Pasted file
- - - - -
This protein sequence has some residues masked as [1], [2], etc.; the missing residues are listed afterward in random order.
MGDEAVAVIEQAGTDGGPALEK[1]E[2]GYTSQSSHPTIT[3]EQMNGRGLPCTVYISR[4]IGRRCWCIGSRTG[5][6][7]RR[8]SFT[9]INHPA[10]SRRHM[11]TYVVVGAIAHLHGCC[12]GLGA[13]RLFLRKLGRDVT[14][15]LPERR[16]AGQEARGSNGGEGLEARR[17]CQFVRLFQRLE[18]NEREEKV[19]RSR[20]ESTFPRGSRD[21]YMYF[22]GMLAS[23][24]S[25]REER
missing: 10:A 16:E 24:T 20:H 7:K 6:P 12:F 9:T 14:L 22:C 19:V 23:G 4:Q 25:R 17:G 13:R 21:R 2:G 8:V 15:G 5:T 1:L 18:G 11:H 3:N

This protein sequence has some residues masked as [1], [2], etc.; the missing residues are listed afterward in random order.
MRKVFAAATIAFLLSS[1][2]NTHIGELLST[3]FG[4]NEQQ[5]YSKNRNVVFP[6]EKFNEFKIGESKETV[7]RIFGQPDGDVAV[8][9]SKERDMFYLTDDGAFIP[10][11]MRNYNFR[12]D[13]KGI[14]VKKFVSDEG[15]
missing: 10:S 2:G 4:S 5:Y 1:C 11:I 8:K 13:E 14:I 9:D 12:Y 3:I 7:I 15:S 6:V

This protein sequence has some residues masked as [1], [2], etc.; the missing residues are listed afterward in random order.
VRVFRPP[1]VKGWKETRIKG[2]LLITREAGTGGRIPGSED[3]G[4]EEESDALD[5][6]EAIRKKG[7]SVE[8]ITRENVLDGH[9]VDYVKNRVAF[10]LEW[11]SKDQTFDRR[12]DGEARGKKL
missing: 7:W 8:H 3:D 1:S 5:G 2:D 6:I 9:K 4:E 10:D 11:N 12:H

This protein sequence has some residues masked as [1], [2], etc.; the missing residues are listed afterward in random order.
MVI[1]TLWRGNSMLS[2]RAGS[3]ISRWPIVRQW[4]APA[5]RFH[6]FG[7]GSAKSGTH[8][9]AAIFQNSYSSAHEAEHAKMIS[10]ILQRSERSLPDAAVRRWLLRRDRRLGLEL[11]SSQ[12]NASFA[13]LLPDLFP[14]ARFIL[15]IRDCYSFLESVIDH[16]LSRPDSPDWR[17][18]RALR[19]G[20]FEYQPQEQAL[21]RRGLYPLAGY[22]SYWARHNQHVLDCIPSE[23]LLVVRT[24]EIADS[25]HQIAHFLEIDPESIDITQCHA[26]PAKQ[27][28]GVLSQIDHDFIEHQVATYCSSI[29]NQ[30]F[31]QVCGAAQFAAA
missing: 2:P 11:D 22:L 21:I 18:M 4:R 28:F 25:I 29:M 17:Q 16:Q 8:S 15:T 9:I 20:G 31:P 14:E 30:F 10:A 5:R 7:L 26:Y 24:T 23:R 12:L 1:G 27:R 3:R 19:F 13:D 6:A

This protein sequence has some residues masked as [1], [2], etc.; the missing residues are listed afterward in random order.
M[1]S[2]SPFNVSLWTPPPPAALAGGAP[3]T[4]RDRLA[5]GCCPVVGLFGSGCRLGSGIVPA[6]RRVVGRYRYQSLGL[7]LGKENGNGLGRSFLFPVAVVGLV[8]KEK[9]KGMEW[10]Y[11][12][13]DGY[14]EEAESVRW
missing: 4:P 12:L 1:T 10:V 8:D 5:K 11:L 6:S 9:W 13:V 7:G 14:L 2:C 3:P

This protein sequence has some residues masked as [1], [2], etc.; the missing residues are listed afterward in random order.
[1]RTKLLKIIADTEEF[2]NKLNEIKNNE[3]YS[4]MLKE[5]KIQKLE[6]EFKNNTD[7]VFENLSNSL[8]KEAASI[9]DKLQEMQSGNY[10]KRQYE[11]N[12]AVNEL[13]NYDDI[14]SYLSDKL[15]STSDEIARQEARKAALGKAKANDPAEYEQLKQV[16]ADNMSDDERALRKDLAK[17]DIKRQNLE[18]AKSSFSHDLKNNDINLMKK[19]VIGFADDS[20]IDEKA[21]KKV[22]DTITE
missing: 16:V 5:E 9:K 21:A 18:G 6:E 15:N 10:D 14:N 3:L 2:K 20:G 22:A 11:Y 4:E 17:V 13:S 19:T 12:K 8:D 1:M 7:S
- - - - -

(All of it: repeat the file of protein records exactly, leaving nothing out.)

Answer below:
This protein sequence has some residues masked as [1], [2], etc.; the missing residues are listed afterward in random order.
MGDEAVAVIEQAGTDGGPALEK[1]E[2]GYTSQSSHPTIT[3]EQMNGRGLPCTVYISR[4]IGRRCWCIGSRTG[5][6][7]RR[8]SFT[9]INHPA[10]SRRHM[11]TYVVVGAIAHLHGCC[12]GLGA[13]RLFLRKLGRDVT[14][15]LPERR[16]AGQEARGSNGGEGLEARR[17]CQFVRLFQRLE[18]NEREEKV[19]RSR[20]ESTFPRGSRD[21]YMYF[22]GMLAS[23][24]S[25]REER
missing: 10:A 16:E 24:T 20:H 7:K 6:P 12:F 9:T 14:L 22:C 19:V 23:G 4:Q 25:R 17:G 13:R 21:R 2:G 8:V 15:G 5:T 1:L 18:G 11:H 3:N

This protein sequence has some residues masked as [1], [2], etc.; the missing residues are listed afterward in random order.
MRKVFAAATIAFLLSS[1][2]NTHIGELLST[3]FG[4]NEQQ[5]YSKNRNVVFP[6]EKFNEFKIGESKETV[7]RIFGQPDGDVAV[8][9]SKERDMFYLTDDGAFIP[10][11]MRNYNFR[12]D[13]KGI[14]VKKFVSDEG[15]
missing: 10:S 2:G 4:S 5:Y 1:C 11:I 8:K 13:E 14:I 9:D 12:Y 3:I 7:I 15:S 6:V

This protein sequence has some residues masked as [1], [2], etc.; the missing residues are listed afterward in random order.
VRVFRPP[1]VKGWKETRIKG[2]LLITREAGTGGRIPGSED[3]G[4]EEESDALD[5][6]EAIRKKG[7]SVE[8]ITRENVLDGH[9]VDYVKNRVAF[10]LEW[11]SKDQTFDRR[12]DGEARGKKL
missing: 7:W 8:H 3:D 1:S 5:G 2:D 6:I 9:K 4:E 10:D 11:N 12:H

This protein sequence has some residues masked as [1], [2], etc.; the missing residues are listed afterward in random order.
MVI[1]TLWRGNSMLS[2]RAGS[3]ISRWPIVRQW[4]APA[5]RFH[6]FG[7]GSAKSGTH[8][9]AAIFQNSYSSAHEAEHAKMIS[10]ILQRSERSLPDAAVRRWLLRRDRRLGLEL[11]SSQ[12]NASFA[13]LLPDLFP[14]ARFIL[15]IRDCYSFLESVIDH[16]LSRPDSPDWR[17][18]RALR[19]G[20]FEYQPQEQAL[21]RRGLYPLAGY[22]SYWARHNQHVLDCIPSE[23]LLVVRT[24]EIADS[25]HQIAHFLEIDPESIDITQCHA[26]PAKQ[27][28]GVLSQIDHDFIEHQVATYCSSI[29]NQ[30]F[31]QVCGAAQFAAA
missing: 2:P 11:D 22:L 21:I 18:M 4:R 28:F 25:I 29:M 17:Q 16:Q 8:S 15:T 9:I 20:G 31:P 14:E 30:F 10:A 5:R 7:L 26:Y 24:T 23:R 12:L 1:G 27:R 3:R 19:F 13:D 6:A

This protein sequence has some residues masked as [1], [2], etc.; the missing residues are listed afterward in random order.
M[1]S[2]SPFNVSLWTPPPPAALAGGAP[3]T[4]RDRLA[5]GCCPVVGLFGSGCRLGSGIVPA[6]RRVVGRYRYQSLGL[7]LGKENGNGLGRSFLFPVAVVGLV[8]KEK[9]KGMEW[10]Y[11][12][13]DGY[14]EEAESVRW
missing: 4:P 12:L 1:T 10:V 8:D 5:K 11:L 6:S 9:W 13:V 7:G 14:L 2:C 3:P

This protein sequence has some residues masked as [1], [2], etc.; the missing residues are listed afterward in random order.
[1]RTKLLKIIADTEEF[2]NKLNEIKNNE[3]YS[4]MLKE[5]KIQKLE[6]EFKNNTD[7]VFENLSNSL[8]KEAASI[9]DKLQEMQSGNY[10]KRQYE[11]N[12]AVNEL[13]NYDDI[14]SYLSDKL[15]STSDEIARQEARKAALGKAKANDPAEYEQLKQV[16]ADNMSDDERALRKDLAK[17]DIKRQNLE[18]AKSSFSHDLKNNDINLMKK[19]VIGFADDS[20]IDEKA[21]KKV[22]DTITE
missing: 16:V 5:E 9:K 21:A 18:G 6:E 15:N 10:D 14:N 3:L 2:K 20:G 22:A 11:Y 4:E 17:V 13:S 19:T 12:K 8:D 1:M 7:S